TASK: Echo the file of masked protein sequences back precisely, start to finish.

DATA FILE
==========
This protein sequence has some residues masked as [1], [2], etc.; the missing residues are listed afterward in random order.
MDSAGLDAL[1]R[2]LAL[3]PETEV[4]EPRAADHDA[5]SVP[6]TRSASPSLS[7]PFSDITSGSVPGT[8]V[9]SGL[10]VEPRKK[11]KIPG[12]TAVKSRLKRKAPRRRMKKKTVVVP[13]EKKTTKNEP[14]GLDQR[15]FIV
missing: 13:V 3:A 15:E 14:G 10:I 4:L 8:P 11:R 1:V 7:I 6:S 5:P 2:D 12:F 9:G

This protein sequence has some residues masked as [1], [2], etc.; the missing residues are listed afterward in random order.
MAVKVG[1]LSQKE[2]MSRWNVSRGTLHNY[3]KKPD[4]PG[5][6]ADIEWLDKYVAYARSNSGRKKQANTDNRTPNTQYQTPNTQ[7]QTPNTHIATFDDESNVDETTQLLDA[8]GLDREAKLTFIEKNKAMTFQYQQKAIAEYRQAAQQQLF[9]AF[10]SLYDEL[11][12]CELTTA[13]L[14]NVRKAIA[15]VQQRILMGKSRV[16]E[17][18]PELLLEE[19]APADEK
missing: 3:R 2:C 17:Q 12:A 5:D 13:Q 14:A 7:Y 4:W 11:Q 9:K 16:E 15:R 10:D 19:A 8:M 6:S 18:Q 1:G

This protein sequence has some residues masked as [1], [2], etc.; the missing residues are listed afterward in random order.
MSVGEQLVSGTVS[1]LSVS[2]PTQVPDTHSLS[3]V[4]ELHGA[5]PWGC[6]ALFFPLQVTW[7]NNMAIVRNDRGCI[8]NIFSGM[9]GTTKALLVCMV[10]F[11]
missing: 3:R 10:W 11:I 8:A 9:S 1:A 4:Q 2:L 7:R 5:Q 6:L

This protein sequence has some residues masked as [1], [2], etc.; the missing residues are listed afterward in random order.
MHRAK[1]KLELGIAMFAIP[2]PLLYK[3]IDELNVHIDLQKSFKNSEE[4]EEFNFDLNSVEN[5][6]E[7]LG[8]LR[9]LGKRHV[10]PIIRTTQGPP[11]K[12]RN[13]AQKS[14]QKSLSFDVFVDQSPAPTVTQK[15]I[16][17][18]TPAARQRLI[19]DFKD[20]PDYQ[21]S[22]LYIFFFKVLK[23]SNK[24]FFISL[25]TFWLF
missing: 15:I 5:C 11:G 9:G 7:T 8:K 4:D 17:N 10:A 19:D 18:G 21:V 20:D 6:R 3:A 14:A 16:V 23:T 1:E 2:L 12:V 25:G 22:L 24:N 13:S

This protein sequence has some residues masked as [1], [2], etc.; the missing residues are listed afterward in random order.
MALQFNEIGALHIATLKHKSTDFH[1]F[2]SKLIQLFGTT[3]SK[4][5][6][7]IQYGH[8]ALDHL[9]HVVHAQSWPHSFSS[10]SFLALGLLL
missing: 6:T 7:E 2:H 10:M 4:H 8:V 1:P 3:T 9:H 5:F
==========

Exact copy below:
This protein sequence has some residues masked as [1], [2], etc.; the missing residues are listed afterward in random order.
MDSAGLDAL[1]R[2]LAL[3]PETEV[4]EPRAADHDA[5]SVP[6]TRSASPSLS[7]PFSDITSGSVPGT[8]V[9]SGL[10]VEPRKK[11]KIPG[12]TAVKSRLKRKAPRRRMKKKTVVVP[13]EKKTTKNEP[14]GLDQR[15]FIV
missing: 13:V 3:A 15:E 14:G 10:I 4:L 8:P 11:R 1:V 7:I 6:S 5:P 2:D 12:F 9:G

This protein sequence has some residues masked as [1], [2], etc.; the missing residues are listed afterward in random order.
MAVKVG[1]LSQKE[2]MSRWNVSRGTLHNY[3]KKPD[4]PG[5][6]ADIEWLDKYVAYARSNSGRKKQANTDNRTPNTQYQTPNTQ[7]QTPNTHIATFDDESNVDETTQLLDA[8]GLDREAKLTFIEKNKAMTFQYQQKAIAEYRQAAQQQLF[9]AF[10]SLYDEL[11][12]CELTTA[13]L[14]NVRKAIA[15]VQQRILMGKSRV[16]E[17][18]PELLLEE[19]APADEK
missing: 3:R 2:C 17:Q 12:A 5:D 13:Q 14:A 7:Y 4:W 11:Q 9:K 16:E 15:R 10:D 19:A 8:M 6:S 18:Q 1:G

This protein sequence has some residues masked as [1], [2], etc.; the missing residues are listed afterward in random order.
MSVGEQLVSGTVS[1]LSVS[2]PTQVPDTHSLS[3]V[4]ELHGA[5]PWGC[6]ALFFPLQVTW[7]NNMAIVRNDRGCI[8]NIFSGM[9]GTTKALLVCMV[10]F[11]
missing: 3:R 10:W 11:I 8:A 9:S 1:A 4:Q 2:L 7:R 5:Q 6:L

This protein sequence has some residues masked as [1], [2], etc.; the missing residues are listed afterward in random order.
MHRAK[1]KLELGIAMFAIP[2]PLLYK[3]IDELNVHIDLQKSFKNSEE[4]EEFNFDLNSVEN[5][6]E[7]LG[8]LR[9]LGKRHV[10]PIIRTTQGPP[11]K[12]RN[13]AQKS[14]QKSLSFDVFVDQSPAPTVTQK[15]I[16][17][18]TPAARQRLI[19]DFKD[20]PDYQ[21]S[22]LYIFFFKVLK[23]SNK[24]FFISL[25]TFWLF
missing: 15:I 5:C 11:G 9:G 7:T 8:K 4:D 17:N 10:A 19:D 18:G 21:V 20:D 6:R 3:A 14:A 16:V 23:T 1:E 2:L 12:V 25:G 22:L 24:N 13:S

This protein sequence has some residues masked as [1], [2], etc.; the missing residues are listed afterward in random order.
MALQFNEIGALHIATLKHKSTDFH[1]F[2]SKLIQLFGTT[3]SK[4][5][6][7]IQYGH[8]ALDHL[9]HVVHAQSWPHSFSS[10]SFLALGLLL
missing: 6:T 7:E 2:H 10:M 4:H 8:V 1:P 3:T 9:H 5:F